It's getting to be that special time of year again. I will leave the reasons behind its specialness open to interpretation. Holiday party invitations start showing up in one's mailbox the moment the turkey baster has been dried and tucked away in a drawer. Concurrently, this is the time of year when egg nog starts to muscle its way into your local supermarket's dairy case.
Egg Nog. It's a heart-stopping, cholesterol-laden, alcohol-spiked, phlegm-producing cup of Holiday goodness. And I'm a huge fan. I always have been.
As a child, the appeal was obvious; what eight year-old is going to say no to a sweet, creamy dairy product? I imagined I was drinking melted nutmeg ice cream. Given the ingredients, I didn't know how close to the mark I was. I would drink several glasses at holiday gatherings. If I accidentally got into the rum-spiked nog for adults (which was understandable since the crystal punch bowl full of alcoholic nog looked exactly like the cardboard carton that contained the booze-free liquid), so much the better. Open a container, pour out its contents, mix in a little rum, and get the party started. Egg nog punch is that simple. Or was, until I had my first taste of the real stuff.
It wasn't until I was well into adulthood that my family would pay a call on my stepmother's friend Charlene and her family, who had a sort of open house party every Christmas Eve. The house was always dressed to the teeth in holiday drag, complete with a sort of Christmas-on- Main-Street, U.S.A. recreation in miniature spread out over the tables in the living room and onto the grand piano. I'd peek into the tiny cellophane windows looking for any signs of domestic unhappiness or violence, but was invariably disappointed in my search. Booze-spiked cocktail wieners, prawns, and every kind of dip imaginable were there for the taking, and our hosts were always warm and in a festive mood, which is just the thing my family needs during the holidays. For me, the two main attractions of the party were the Presentation of the Egg Nog, and the Wheeling-in of Grandpa. This quiet old gentleman was missing one of his legs and an eye. At least, I assume he was missing an eye since he wore an eye patch. This in itself is nothing unusual, since it it very likely that he suffered from diabetes, though I never asked. What I always found interesting was the fact that he was always parked against the wall near the center of the main room, slightly to the right of a parrot cage, which hung near (but wisely not over) the dessert table. He was, to me, a sort of pirate centerpiece to the party.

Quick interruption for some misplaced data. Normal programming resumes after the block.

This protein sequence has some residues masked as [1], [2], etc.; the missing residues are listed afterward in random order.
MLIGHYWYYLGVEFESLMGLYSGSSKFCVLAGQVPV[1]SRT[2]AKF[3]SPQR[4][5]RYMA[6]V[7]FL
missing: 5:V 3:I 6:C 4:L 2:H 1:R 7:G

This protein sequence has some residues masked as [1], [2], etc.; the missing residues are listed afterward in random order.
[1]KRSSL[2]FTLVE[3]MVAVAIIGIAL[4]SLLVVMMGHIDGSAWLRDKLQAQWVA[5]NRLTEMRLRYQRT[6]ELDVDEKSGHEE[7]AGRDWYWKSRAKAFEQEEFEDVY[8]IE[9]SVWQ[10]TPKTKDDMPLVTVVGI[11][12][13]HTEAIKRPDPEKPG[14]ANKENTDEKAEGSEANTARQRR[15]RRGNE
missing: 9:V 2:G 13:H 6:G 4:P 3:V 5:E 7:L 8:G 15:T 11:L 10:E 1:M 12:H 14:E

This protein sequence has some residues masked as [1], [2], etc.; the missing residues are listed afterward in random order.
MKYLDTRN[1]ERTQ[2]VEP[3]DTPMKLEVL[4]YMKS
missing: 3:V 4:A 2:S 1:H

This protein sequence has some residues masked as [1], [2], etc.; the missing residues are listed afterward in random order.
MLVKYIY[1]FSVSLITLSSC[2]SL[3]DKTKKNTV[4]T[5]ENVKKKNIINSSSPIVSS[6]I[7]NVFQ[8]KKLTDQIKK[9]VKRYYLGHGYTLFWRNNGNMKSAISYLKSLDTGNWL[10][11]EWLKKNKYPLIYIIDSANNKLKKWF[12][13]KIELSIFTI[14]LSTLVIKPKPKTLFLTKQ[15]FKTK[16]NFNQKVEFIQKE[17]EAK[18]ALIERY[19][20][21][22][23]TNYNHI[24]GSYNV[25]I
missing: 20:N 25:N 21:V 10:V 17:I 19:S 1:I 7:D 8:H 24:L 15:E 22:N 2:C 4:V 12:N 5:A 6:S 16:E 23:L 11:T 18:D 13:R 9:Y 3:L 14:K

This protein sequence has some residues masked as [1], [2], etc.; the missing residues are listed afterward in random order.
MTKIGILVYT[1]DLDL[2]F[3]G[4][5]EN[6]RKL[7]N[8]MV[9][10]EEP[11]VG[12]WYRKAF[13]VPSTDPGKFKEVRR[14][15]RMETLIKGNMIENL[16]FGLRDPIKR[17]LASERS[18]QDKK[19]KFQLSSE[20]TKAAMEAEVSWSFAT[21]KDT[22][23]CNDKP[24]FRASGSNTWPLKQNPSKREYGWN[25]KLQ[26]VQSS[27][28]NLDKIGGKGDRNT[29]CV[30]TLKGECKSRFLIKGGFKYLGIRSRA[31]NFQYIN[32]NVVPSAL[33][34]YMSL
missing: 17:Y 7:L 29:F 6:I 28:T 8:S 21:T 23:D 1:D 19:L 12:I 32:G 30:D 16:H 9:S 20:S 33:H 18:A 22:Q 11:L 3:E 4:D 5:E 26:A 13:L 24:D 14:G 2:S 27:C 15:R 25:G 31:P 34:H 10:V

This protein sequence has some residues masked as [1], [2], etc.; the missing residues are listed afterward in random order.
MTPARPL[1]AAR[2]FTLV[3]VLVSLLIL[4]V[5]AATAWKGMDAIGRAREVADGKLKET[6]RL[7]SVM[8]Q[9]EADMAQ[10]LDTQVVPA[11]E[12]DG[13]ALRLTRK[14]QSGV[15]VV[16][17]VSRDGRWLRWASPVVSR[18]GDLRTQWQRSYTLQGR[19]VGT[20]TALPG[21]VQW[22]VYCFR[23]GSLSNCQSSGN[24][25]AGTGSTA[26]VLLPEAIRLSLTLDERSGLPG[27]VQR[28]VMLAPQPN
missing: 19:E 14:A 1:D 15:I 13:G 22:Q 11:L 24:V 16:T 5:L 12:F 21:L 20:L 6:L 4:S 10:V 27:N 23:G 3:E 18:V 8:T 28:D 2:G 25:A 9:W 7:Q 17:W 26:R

The Presentation of the Egg Nog was not a heralded event, but one I always watched with interest. Charlene and her husband Bill would be in the kitchen fussing over the bowl, stirring in something here, adding a little nutmeg there. They'd do a little tasting, adjust favoring, do a little more tasting, add more booze, then Charlene would pick up the enormous bowl and walk it to the buffet table very carefully, the whitecaps of stiffened egg white gently rising and falling against the sides. When her mission had been successfully accomplished, people would grab their cups and huddle around the bowl, waiting their turn to dip in. It was a revelation, in terms of my nog-drinking experience. It was fresh and frothy. I finally understood where the egg part of egg nog came in-- the subtle yellow coloring from yolks beaten without mercy, the foam of egg whites folded in for body. It ruined my enjoyment of store-bought nog forever.
I won't assume that all three of you reading this have ever tried homemade egg nog. If you haven't, and you don't have problems consuming dairy, cholesterol or alcohol, I say go ahead and try it. It's really, really good. And you only get it once a year, so drink up.
Recipe: Egg Nog
The rumor behind the word "nog" is that it derived from the English word "noggin"; a small, carved, wooden mug used to serve drinks in various taverns. The full name of this beverage might have been "egg and grog in a noggin", which does not sound especially appetizing. There also seems to be some disagreement as to whether the beverage is spelled as one word or two. I like two, it sounds more important that way.
4 egg yolks
1/3 cup sugar, plus 1 tablespoon
1 pint whole milk
1 cup heavy cream
1 teaspoon grated nutmeg
1 teaspoon vanilla extract
1 cup rum, bourbon, or whatever poison you prefer
4 egg whites
1. Beat egg yolks until pale yellow in color. Gradually add 1/3 cup of sugar until it is totally dissolved.
2. In a medium saucepan, over high heat, combine milk, cream, and nutmeg and bring to a boil, stirring occasionally. Remove from heat and temper the hot milk mixture into the eggs and sugar. Return everything to the pot and cook until mixture reaches 160 degrees F. Remove from heat, stir in alcohol and extract, pour into a medium-sized mixing bowl and chill in your refrigerator.
3. In a medium bowl, beat egg whites to soft peaks. Gradually add one tablespoon of sugar as you beat until stiff peaks form. Whisk egg whites into chilled mixture.
4. Put your now fresh and somewhat safe beverage in the noggin or vessel of your choice and drink up.